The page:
On Friday I was invited to a conference call with Ed Lazear, Chairman of the President’s Council of Economic Advisors. The call was devoted to the topic of an economic stimulus package being considered by the President. Supply side economists like me were respectful but somewhat skeptical of the idea of the government sending out checks to the public in the hopes that we’ll spend the money. The idea is that we have a short run slow-down and we need a quick kick to get us through this rough spot. I don’t agree.
The problem with a short run stimulus package is that we don’t have a short-run stimulus problem; we have a long run investment problem. Business owners and managers see a rising political tide of economic populism and that is a very dicey environment for long term business planning. And when uncertainty is high, time horizons shrink.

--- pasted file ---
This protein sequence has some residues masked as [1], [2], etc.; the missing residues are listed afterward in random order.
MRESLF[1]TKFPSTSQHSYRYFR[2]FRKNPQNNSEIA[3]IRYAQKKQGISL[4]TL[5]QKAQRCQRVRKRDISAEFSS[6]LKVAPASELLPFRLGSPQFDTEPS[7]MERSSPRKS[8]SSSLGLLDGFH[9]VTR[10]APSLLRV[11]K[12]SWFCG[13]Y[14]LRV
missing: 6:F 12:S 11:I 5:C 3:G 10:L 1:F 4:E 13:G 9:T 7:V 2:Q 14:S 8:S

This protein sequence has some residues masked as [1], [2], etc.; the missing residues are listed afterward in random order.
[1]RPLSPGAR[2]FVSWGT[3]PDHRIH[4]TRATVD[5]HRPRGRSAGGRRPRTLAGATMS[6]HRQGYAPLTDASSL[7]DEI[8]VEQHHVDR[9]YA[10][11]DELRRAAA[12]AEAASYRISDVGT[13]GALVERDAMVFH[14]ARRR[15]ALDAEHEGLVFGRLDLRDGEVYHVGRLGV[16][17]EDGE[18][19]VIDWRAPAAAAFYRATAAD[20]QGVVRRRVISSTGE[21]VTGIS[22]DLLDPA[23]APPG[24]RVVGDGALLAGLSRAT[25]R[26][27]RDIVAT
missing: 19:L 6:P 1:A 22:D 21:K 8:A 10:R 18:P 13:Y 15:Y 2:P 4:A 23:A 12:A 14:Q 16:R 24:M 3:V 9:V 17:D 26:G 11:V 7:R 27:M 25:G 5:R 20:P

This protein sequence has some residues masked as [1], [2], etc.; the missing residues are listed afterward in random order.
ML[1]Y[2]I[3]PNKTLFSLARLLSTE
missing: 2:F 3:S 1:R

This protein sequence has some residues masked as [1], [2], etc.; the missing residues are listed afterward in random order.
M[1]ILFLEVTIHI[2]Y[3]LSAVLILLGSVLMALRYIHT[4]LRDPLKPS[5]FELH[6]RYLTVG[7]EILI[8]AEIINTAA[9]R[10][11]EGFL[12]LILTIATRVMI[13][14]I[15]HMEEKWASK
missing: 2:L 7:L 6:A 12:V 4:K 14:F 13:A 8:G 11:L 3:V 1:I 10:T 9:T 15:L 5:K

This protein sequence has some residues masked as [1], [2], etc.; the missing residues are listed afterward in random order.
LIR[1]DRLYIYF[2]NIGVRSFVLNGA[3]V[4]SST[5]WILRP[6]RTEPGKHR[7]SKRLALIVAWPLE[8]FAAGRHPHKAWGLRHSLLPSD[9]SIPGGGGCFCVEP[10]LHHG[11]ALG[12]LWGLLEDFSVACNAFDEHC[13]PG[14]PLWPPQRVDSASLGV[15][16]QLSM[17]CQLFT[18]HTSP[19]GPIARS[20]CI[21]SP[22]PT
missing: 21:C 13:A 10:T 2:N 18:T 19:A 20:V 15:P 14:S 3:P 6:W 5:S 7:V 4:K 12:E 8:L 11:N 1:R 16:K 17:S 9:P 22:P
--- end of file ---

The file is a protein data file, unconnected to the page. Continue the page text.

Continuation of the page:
Would you be willing to seriously consider buying some shares in Chinese companies? The answer is probably ‘yes’. What about buying a house in China? Probably not. You just don’t know what things are going to be like there in 15 or 20 years. If their market goes down, you can always sell the stock, it’s a liquid asset. But if the Chinese suddenly snap back to hyper-nationalism (as they have done in the past), you’re home in China will be an anchor. This doesn’t just apply to different countries; it applies to different ages. Brian Anderson former head of Chase Manhattan Bank makes this point in his excellent American economic history, Economics in the Public Interest. The more risk, the more the desire for liquidity. The less liquidity, the better long term return. In other words, building factories or power plants is a risky business with high long term returns. The converse of this is that an environment in which price levels, interest rates and tax rates are highly susceptible to surges of anti-business fanaticism, is an environment in which entrepreneurs are hesitant to take the big risks that lead to the big returns. We’ll loads of web sites, and maybe we’ll even build a handful of Applebee’s, but very, very few power plants.
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